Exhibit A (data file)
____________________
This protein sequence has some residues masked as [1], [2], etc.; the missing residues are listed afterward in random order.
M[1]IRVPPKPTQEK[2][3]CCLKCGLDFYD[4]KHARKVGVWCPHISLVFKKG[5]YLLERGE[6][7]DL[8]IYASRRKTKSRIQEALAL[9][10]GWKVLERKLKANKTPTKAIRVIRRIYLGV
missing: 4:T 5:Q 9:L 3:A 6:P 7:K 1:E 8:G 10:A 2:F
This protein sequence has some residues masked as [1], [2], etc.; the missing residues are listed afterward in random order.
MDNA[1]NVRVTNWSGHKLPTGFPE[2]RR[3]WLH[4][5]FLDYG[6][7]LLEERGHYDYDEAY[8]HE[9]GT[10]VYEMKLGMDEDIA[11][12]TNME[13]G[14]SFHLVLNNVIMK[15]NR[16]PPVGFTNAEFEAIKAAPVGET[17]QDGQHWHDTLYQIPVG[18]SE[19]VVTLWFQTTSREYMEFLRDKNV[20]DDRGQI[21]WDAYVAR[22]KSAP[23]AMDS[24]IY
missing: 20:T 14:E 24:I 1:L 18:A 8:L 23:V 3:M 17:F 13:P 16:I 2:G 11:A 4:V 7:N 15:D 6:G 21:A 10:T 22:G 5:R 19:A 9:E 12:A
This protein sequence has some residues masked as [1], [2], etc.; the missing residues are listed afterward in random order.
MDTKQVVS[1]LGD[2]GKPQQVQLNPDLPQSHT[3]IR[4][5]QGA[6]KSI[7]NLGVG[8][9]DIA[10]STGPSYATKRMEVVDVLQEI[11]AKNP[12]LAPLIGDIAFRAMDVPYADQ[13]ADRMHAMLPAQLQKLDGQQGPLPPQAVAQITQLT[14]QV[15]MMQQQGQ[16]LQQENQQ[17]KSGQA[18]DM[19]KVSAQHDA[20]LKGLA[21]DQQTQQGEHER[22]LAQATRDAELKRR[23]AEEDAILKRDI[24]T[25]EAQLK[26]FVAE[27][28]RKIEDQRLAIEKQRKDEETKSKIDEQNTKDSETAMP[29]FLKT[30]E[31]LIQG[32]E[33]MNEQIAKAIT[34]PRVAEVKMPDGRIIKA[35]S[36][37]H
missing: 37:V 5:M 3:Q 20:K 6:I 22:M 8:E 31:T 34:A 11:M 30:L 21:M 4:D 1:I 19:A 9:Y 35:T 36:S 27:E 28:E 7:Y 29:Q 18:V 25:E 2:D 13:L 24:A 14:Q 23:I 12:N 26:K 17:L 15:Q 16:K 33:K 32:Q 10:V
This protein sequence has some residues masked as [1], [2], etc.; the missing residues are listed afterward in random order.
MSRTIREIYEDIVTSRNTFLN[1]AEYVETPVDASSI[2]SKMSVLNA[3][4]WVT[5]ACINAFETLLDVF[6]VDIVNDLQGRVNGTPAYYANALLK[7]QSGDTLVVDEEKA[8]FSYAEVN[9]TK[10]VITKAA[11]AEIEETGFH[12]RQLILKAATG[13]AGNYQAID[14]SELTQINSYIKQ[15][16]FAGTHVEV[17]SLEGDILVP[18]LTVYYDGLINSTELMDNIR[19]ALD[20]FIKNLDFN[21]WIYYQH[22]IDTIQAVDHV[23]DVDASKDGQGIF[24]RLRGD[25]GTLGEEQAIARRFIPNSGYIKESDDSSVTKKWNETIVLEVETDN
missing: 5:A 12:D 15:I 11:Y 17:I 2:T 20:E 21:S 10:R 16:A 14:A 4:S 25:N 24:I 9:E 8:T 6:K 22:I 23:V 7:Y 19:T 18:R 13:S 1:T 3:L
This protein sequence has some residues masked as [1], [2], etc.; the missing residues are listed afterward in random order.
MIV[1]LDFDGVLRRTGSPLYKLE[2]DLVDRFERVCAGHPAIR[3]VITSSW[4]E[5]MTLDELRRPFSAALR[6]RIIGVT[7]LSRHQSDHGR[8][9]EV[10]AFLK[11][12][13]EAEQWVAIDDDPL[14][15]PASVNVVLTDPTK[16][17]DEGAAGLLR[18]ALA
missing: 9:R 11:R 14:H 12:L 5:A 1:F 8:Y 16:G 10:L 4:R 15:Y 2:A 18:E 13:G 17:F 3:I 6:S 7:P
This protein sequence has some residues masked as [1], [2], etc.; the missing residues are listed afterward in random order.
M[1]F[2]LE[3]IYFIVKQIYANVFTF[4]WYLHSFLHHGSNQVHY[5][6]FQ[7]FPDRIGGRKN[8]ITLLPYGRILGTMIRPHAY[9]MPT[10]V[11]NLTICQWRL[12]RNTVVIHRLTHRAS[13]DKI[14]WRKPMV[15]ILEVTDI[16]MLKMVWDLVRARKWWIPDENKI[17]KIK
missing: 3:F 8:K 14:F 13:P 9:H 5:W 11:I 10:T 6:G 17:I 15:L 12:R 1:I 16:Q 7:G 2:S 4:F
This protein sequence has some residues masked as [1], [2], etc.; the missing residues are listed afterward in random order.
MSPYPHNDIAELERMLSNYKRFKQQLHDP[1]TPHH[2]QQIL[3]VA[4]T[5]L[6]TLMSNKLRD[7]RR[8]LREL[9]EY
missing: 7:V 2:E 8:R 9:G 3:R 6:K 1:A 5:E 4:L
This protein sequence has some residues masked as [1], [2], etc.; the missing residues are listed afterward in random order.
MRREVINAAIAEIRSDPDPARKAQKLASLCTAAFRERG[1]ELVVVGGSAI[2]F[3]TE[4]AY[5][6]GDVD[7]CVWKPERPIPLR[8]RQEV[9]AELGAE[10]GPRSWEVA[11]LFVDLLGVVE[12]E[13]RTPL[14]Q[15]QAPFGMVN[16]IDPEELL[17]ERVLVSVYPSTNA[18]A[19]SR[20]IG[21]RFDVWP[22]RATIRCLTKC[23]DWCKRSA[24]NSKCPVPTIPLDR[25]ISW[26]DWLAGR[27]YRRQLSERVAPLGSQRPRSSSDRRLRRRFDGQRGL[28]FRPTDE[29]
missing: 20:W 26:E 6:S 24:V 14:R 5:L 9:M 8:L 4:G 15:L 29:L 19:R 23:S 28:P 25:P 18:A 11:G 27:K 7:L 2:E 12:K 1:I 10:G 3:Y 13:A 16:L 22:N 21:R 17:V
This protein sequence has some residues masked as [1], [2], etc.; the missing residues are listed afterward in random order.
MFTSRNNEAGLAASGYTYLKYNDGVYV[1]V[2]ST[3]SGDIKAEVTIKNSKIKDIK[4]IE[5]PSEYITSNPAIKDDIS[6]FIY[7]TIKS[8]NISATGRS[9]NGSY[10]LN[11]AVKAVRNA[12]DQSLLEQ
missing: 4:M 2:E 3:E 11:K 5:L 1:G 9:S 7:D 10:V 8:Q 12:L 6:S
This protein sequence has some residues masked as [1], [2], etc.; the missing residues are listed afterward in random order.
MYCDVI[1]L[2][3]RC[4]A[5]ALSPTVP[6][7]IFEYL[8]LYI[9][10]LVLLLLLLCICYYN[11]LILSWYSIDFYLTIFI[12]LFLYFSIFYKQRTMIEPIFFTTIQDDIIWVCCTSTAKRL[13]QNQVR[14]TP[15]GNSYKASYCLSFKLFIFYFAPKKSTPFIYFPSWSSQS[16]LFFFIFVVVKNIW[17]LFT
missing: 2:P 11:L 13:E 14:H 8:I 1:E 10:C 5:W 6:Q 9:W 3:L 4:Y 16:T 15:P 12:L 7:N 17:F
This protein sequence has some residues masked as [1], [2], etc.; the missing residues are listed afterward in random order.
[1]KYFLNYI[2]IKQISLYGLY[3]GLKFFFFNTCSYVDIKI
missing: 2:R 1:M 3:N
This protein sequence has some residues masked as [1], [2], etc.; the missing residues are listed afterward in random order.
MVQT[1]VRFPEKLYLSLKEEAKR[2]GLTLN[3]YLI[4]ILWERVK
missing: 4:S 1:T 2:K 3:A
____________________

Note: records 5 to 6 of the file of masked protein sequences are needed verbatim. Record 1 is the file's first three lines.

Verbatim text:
This protein sequence has some residues masked as [1], [2], etc.; the missing residues are listed afterward in random order.
MIV[1]LDFDGVLRRTGSPLYKLE[2]DLVDRFERVCAGHPAIR[3]VITSSW[4]E[5]MTLDELRRPFSAALR[6]RIIGVT[7]LSRHQSDHGR[8][9]EV[10]AFLK[11][12][13]EAEQWVAIDDDPL[14][15]PASVNVVLTDPTK[16][17]DEGAAGLLR[18]ALA
missing: 9:R 11:R 14:H 12:L 5:A 1:F 8:Y 16:G 10:L 4:R 15:Y 2:A 18:E 13:G 17:F 3:I 6:S 7:P
This protein sequence has some residues masked as [1], [2], etc.; the missing residues are listed afterward in random order.
M[1]F[2]LE[3]IYFIVKQIYANVFTF[4]WYLHSFLHHGSNQVHY[5][6]FQ[7]FPDRIGGRKN[8]ITLLPYGRILGTMIRPHAY[9]MPT[10]V[11]NLTICQWRL[12]RNTVVIHRLTHRAS[13]DKI[14]WRKPMV[15]ILEVTDI[16]MLKMVWDLVRARKWWIPDENKI[17]KIK
missing: 3:F 8:K 14:F 13:P 9:H 5:W 11:I 10:T 6:G 17:I 15:L 12:R 1:I 16:Q 7:G 2:S 4:F